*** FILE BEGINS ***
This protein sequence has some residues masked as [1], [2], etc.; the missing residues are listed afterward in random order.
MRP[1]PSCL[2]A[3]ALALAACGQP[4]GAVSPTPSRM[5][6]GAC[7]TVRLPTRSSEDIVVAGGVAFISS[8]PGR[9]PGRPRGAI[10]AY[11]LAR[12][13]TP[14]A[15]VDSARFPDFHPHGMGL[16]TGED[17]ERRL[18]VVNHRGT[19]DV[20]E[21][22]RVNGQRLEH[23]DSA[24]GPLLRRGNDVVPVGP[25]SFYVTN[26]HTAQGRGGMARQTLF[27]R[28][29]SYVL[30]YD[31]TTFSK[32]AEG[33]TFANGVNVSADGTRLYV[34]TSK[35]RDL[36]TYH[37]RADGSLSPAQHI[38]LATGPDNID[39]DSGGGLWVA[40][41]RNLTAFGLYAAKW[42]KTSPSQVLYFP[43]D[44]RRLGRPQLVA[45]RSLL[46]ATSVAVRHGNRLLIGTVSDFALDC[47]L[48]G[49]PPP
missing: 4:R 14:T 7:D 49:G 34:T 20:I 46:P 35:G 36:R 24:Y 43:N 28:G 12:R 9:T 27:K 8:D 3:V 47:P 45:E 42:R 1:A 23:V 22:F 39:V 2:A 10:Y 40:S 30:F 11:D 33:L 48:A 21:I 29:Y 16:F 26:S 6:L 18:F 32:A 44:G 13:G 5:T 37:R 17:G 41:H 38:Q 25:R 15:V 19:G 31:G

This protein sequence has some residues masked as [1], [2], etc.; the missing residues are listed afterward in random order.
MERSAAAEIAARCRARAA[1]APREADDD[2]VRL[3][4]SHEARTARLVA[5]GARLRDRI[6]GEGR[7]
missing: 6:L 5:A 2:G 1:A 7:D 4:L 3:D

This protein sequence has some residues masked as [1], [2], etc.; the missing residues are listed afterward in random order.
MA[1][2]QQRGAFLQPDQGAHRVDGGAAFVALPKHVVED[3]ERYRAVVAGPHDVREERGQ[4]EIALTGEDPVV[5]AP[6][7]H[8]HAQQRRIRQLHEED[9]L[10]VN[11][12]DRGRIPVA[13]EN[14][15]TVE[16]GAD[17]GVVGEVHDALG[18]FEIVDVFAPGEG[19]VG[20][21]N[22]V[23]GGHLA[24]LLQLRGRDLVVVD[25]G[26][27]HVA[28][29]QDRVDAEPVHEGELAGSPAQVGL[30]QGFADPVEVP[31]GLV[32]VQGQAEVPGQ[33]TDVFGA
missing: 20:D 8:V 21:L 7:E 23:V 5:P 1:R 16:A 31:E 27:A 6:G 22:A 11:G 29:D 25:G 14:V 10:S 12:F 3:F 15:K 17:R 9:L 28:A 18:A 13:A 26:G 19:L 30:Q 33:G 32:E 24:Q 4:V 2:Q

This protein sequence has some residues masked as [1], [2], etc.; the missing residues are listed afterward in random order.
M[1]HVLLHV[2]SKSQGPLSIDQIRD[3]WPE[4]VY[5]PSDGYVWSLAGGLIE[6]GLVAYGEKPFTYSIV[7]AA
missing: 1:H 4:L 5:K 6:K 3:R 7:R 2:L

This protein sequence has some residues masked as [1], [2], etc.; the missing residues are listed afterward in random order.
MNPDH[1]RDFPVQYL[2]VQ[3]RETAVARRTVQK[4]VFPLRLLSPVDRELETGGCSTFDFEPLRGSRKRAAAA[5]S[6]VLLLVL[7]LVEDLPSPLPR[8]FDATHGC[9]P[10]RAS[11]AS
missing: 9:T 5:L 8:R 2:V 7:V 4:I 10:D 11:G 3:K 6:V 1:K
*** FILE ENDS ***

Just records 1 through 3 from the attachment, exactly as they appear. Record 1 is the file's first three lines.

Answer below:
This protein sequence has some residues masked as [1], [2], etc.; the missing residues are listed afterward in random order.
MRP[1]PSCL[2]A[3]ALALAACGQP[4]GAVSPTPSRM[5][6]GAC[7]TVRLPTRSSEDIVVAGGVAFISS[8]PGR[9]PGRPRGAI[10]AY[11]LAR[12][13]TP[14]A[15]VDSARFPDFHPHGMGL[16]TGED[17]ERRL[18]VVNHRGT[19]DV[20]E[21][22]RVNGQRLEH[23]DSA[24]GPLLRRGNDVVPVGP[25]SFYVTN[26]HTAQGRGGMARQTLF[27]R[28][29]SYVL[30]YD[31]TTFSK[32]AEG[33]TFANGVNVSADGTRLYV[34]TSK[35]RDL[36]TYH[37]RADGSLSPAQHI[38]LATGPDNID[39]DSGGGLWVA[40][41]RNLTAFGLYAAKW[42]KTSPSQVLYFP[43]D[44]RRLGRPQLVA[45]RSLL[46]ATSVAVRHGNRLLIGTVSDFALDC[47]L[48]G[49]PPP
missing: 4:R 14:T 7:D 49:G 34:T 20:I 46:P 35:G 36:R 24:Y 43:N 28:G 12:R 9:T 27:K 8:D 3:V 47:P 45:E 42:R 1:A 23:V 22:F 39:V 2:A 10:Y 40:S 30:F 11:D 33:L 48:A 21:I 29:Y 16:F 26:S 6:L 18:F 32:A 44:G 13:G 5:T 37:R 17:G 41:H 38:Q 25:R 15:V 19:G 31:G

This protein sequence has some residues masked as [1], [2], etc.; the missing residues are listed afterward in random order.
MERSAAAEIAARCRARAA[1]APREADDD[2]VRL[3][4]SHEARTARLVA[5]GARLRDRI[6]GEGR[7]
missing: 6:L 5:A 2:G 1:A 7:D 4:L 3:D

This protein sequence has some residues masked as [1], [2], etc.; the missing residues are listed afterward in random order.
MA[1][2]QQRGAFLQPDQGAHRVDGGAAFVALPKHVVED[3]ERYRAVVAGPHDVREERGQ[4]EIALTGEDPVV[5]AP[6][7]H[8]HAQQRRIRQLHEED[9]L[10]VN[11][12]DRGRIPVA[13]EN[14][15]TVE[16]GAD[17]GVVGEVHDALG[18]FEIVDVFAPGEG[19]VG[20][21]N[22]V[23]GGHLA[24]LLQLRGRDLVVVD[25]G[26][27]HVA[28][29]QDRVDAEPVHEGELAGSPAQVGL[30]QGFADPVEVP[31]GLV[32]VQGQAEVPGQ[33]TDVFGA
missing: 20:D 8:V 21:L 7:E 23:V 5:P 1:R 16:A 31:E 27:A 6:G 22:A 11:G 29:D 25:G 14:V 10:S 12:F 3:F 15:K 17:R 9:L 28:A 18:A 13:A 26:G 19:L 30:Q 33:G 32:E 24:Q 4:V 2:Q